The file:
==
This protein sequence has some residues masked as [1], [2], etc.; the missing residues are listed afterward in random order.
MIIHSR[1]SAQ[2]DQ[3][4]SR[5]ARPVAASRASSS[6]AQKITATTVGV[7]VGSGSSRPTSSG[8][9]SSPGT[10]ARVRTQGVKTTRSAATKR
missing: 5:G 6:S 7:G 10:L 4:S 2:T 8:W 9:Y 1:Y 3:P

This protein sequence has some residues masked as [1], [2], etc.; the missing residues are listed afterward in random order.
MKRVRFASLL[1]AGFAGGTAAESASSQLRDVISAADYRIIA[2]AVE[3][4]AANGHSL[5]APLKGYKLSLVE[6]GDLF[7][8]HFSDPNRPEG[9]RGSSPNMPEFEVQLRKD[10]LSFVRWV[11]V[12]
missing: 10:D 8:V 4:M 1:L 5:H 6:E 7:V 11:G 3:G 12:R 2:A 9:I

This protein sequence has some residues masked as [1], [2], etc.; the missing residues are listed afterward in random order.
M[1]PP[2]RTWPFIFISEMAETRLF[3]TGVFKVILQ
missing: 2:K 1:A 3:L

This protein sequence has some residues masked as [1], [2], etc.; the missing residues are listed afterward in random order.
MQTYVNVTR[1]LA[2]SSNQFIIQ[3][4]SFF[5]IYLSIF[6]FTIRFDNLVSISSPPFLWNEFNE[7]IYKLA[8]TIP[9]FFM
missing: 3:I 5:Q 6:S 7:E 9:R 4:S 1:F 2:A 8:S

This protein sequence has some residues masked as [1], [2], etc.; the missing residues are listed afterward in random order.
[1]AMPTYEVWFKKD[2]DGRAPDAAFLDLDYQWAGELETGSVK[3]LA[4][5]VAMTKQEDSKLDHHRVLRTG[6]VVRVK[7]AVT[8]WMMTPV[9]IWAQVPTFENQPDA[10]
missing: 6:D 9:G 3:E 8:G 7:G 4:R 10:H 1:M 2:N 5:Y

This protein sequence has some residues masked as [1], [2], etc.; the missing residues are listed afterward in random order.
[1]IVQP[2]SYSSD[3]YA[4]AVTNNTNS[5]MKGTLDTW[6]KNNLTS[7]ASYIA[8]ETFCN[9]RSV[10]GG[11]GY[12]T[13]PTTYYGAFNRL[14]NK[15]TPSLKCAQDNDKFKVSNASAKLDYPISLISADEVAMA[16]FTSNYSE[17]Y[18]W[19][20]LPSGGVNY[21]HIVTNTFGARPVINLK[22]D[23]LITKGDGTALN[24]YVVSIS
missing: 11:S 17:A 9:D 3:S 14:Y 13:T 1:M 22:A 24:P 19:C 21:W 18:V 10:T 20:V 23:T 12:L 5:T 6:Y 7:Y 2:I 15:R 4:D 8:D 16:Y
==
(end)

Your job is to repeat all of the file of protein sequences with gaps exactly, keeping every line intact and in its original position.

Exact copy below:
This protein sequence has some residues masked as [1], [2], etc.; the missing residues are listed afterward in random order.
MIIHSR[1]SAQ[2]DQ[3][4]SR[5]ARPVAASRASSS[6]AQKITATTVGV[7]VGSGSSRPTSSG[8][9]SSPGT[10]ARVRTQGVKTTRSAATKR
missing: 5:G 6:S 7:G 10:L 4:S 2:T 8:W 9:Y 1:Y 3:P

This protein sequence has some residues masked as [1], [2], etc.; the missing residues are listed afterward in random order.
MKRVRFASLL[1]AGFAGGTAAESASSQLRDVISAADYRIIA[2]AVE[3][4]AANGHSL[5]APLKGYKLSLVE[6]GDLF[7][8]HFSDPNRPEG[9]RGSSPNMPEFEVQLRKD[10]LSFVRWV[11]V[12]
missing: 10:D 8:V 4:M 1:L 5:H 6:E 7:V 11:G 3:G 12:R 2:A 9:I

This protein sequence has some residues masked as [1], [2], etc.; the missing residues are listed afterward in random order.
M[1]PP[2]RTWPFIFISEMAETRLF[3]TGVFKVILQ
missing: 2:K 1:A 3:L

This protein sequence has some residues masked as [1], [2], etc.; the missing residues are listed afterward in random order.
MQTYVNVTR[1]LA[2]SSNQFIIQ[3][4]SFF[5]IYLSIF[6]FTIRFDNLVSISSPPFLWNEFNE[7]IYKLA[8]TIP[9]FFM
missing: 3:I 5:Q 6:S 7:E 9:R 4:S 1:F 2:A 8:S

This protein sequence has some residues masked as [1], [2], etc.; the missing residues are listed afterward in random order.
[1]AMPTYEVWFKKD[2]DGRAPDAAFLDLDYQWAGELETGSVK[3]LA[4][5]VAMTKQEDSKLDHHRVLRTG[6]VVRVK[7]AVT[8]WMMTPV[9]IWAQVPTFENQPDA[10]
missing: 6:D 9:G 3:E 8:G 7:G 4:R 10:H 1:M 2:N 5:Y

This protein sequence has some residues masked as [1], [2], etc.; the missing residues are listed afterward in random order.
[1]IVQP[2]SYSSD[3]YA[4]AVTNNTNS[5]MKGTLDTW[6]KNNLTS[7]ASYIA[8]ETFCN[9]RSV[10]GG[11]GY[12]T[13]PTTYYGAFNRL[14]NK[15]TPSLKCAQDNDKFKVSNASAKLDYPISLISADEVAMA[16]FTSNYSE[17]Y[18]W[19][20]LPSGGVNY[21]HIVTNTFGARPVINLK[22]D[23]LITKGDGTALN[24]YVVSIS
missing: 11:S 17:A 9:D 3:S 14:Y 13:T 1:M 22:A 24:P 19:C 21:W 18:V 10:T 20:V 23:T 12:L 5:T 6:Y 7:Y 2:I 15:R 4:D 8:D 16:Y